TheNFAPost Podcast
7

RBI Governor Shaktikanta Das said despite substantial impact of Covid pandemic in daily lives of the people, India’s financial system, including all the payment systems and financial markets, are functioning without any hindrance, uncertainty prevails over restoration of supply chains among other challenges.

“Despite the substantial impact of pandemic in our daily lives, the financial system of the country, including all the payment systems and financial markets, are functioning without any hindrance. The Indian economy has started showing signs of getting back to normalcy in response to the staggered easing of restrictions.

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“It is, however, still uncertain when supply chains will be restored fully; how long will it take for demand conditions to normalise; and what kind of durable effects the pandemic will leave behind on our potential growth,” he said at the 7th SBI Banking & Economics Conclave organised by the State Bank of India.

Given the uncertainty regarding the evolution of the COVID curve, it was absolutely critical to anticipate the emerging economic risks and take pro-active monetary policy actions of sizable magnitude, using a comprehensive range of policy instruments to optimise policy traction, Das said.

The conventional and unconventional monetary policy and liquidity measures by the Reserve Bank have been aimed at restoring market confidence, alleviating liquidity stress, easing financial conditions, unfreezing credit markets and augmenting the flow of financial resources to those in need for productive purposes, he said.

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“The broader objective was to mitigate risks to the growth outlook while preserving financial stability. The liquidity measures announced by the RBI since February 2020 aggregate to about ₹9.57 lakh crore (equivalent to about 4.7 per cent of 2019-20 nominal GDP),” he said

Targeted and comprehensive reform measures already announced by the government should help in supporting the country’s potential growth, Das said.

Possibly in a vastly different post-COVID global environment, reallocation of factors of productions within the economy and innovative ways of expanding economic activity could lead to some re-balancing and emergence of new growth drivers, he said.

“The policy measures, either, monetary, fiscal, regulatory and structural reforms, provide the enabling conditions for a speedier recovery in economy activity while minimising near-term disruptions,” he said.

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The need of the hour is to restore confidence, preserve financial stability, revive growth and recover stronger, Das said.

“At the central bank, we strive to maintain the balance between preserving financial stability, maintaining banking system soundness and sustaining economic activity,” he said.

Post-containment of COVID-19, a very careful trajectory has to be followed in orderly unwinding of counter-cyclical regulatory measures and the financial sector should return to normal functioning without relying on the regulatory relaxations as the new norm, Das said.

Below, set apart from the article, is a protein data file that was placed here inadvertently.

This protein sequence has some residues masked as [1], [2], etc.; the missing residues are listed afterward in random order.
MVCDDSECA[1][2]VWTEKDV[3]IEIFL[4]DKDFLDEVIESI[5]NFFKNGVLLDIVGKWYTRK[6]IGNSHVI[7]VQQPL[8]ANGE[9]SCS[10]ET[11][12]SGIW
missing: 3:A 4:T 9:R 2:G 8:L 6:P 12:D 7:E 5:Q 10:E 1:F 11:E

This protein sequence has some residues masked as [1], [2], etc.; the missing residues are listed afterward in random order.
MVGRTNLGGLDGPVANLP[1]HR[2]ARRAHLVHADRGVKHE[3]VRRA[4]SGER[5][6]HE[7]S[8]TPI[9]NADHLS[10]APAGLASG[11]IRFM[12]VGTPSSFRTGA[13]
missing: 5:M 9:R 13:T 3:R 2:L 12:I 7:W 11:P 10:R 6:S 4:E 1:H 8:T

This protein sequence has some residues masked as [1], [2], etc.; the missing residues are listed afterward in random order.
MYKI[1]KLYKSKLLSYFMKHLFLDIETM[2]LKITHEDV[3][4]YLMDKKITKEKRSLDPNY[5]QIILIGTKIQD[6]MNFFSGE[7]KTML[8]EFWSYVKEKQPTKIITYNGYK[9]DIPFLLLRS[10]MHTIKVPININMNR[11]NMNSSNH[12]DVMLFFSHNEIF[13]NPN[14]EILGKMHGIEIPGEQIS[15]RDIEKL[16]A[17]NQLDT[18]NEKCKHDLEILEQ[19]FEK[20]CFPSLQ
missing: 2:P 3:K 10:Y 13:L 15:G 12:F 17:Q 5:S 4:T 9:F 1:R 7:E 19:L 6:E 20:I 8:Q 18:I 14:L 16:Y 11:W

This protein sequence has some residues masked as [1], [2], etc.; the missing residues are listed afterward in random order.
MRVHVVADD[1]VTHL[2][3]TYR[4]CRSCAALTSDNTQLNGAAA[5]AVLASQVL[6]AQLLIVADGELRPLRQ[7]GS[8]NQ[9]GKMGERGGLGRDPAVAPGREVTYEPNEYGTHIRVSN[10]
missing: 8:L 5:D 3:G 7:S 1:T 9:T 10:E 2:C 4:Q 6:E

“The Reserve Bank is making continuous assessment of the changing trajectory of financial stability risks and upgrading its own supervisory framework to ensure that financial stability is preserved. Banks and financial intermediaries have to be ever vigilant and substantially upgrade their capabilities with respect to governance, assurance functions and risk culture,” he said.

He said a recapitalization plan for PSBs and private banks has become necessary due to fears of higher non-performing assets and capital erosion of banks, due to lockdown and anticipated post-lockdown compression in economic growth.

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“Going forward, there are certain stress points in the financial system, which would require constant regulatory and policy attention to mitigate the risks. The economic impact of the pandemic – due to lock-down and anticipated post lock-down compression in economic growth – may result in higher non-performing assets and capital erosion of banks. A recapitalisation plan for PSBs and private banks (PVBs) has, therefore, become necessary,” he said.

While the NBFC sector as a whole may still look resilient, the redemption pressure on NBFCs and mutual funds need close monitoring, Das said.

Mutual funds have emerged as major investors in market instruments issued by NBFCs, which is why the development of an adverse feedback loop and the associated systemic risk warrants timely and targeted policy interventions, he said.

Increasing share of bank lending to NBFCs and the continuing crunch in market-based financing faced by the NBFCs and Housing Finance Companies (HFCs) also need to be watched carefully, he added.

Das further said the supervisory approach of Reserve Bank is to further strengthen its focus on developing financial institutions’ ability to identify, measure, and mitigate the risks.

“The new supervisory approach will be two-pronged – first, strengthening the internal defenses of the supervised entities; and second, greater focus on identifying the early warning signals and initiate corrective action,” he said.

It is true that the pandemic poses a challenge of epic proportions, however, human grit will tremendously help India to come out of the present crisis, Das said.

Mahatma Gandhi had said, “…the future depends on what you do today.”

Das also said COVID-19 pandemic, perhaps, represents so far the biggest test of the robustness and resilience of Indian economic and financial system.

He said the RBI has taken a number of important historic measures to protect country’s financial system and support the real economy in the current crisis.

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